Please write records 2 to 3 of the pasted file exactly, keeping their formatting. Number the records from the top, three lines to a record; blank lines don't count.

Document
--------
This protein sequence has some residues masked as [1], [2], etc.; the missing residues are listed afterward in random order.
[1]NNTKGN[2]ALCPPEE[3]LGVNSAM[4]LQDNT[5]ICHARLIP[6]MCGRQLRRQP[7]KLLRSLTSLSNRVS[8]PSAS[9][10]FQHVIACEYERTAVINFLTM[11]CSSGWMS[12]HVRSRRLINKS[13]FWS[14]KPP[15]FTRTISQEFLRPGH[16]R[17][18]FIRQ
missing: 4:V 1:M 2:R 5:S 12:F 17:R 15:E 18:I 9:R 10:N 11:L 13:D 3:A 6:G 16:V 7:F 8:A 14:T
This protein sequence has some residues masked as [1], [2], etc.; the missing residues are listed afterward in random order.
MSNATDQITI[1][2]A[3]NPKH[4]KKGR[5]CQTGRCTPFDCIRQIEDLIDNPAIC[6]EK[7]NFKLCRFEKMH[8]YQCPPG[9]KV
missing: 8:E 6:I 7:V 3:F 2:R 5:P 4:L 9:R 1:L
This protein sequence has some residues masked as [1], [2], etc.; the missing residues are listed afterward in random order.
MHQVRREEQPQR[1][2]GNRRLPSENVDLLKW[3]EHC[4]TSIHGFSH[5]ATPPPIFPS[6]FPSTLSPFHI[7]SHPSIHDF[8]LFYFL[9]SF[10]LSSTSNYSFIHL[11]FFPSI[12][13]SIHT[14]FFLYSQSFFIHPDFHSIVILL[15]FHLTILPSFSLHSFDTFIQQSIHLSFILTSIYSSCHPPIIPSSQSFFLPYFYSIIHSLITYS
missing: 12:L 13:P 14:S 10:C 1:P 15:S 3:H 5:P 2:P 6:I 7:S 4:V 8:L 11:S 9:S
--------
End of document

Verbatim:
This protein sequence has some residues masked as [1], [2], etc.; the missing residues are listed afterward in random order.
MSNATDQITI[1][2]A[3]NPKH[4]KKGR[5]CQTGRCTPFDCIRQIEDLIDNPAIC[6]EK[7]NFKLCRFEKMH[8]YQCPPG[9]KV
missing: 8:E 6:I 7:V 3:F 2:R 5:P 4:L 9:R 1:L
This protein sequence has some residues masked as [1], [2], etc.; the missing residues are listed afterward in random order.
MHQVRREEQPQR[1][2]GNRRLPSENVDLLKW[3]EHC[4]TSIHGFSH[5]ATPPPIFPS[6]FPSTLSPFHI[7]SHPSIHDF[8]LFYFL[9]SF[10]LSSTSNYSFIHL[11]FFPSI[12][13]SIHT[14]FFLYSQSFFIHPDFHSIVILL[15]FHLTILPSFSLHSFDTFIQQSIHLSFILTSIYSSCHPPIIPSSQSFFLPYFYSIIHSLITYS
missing: 12:L 13:P 14:S 10:C 1:P 15:S 3:H 5:P 2:P 6:I 7:S 4:V 8:L 11:S 9:S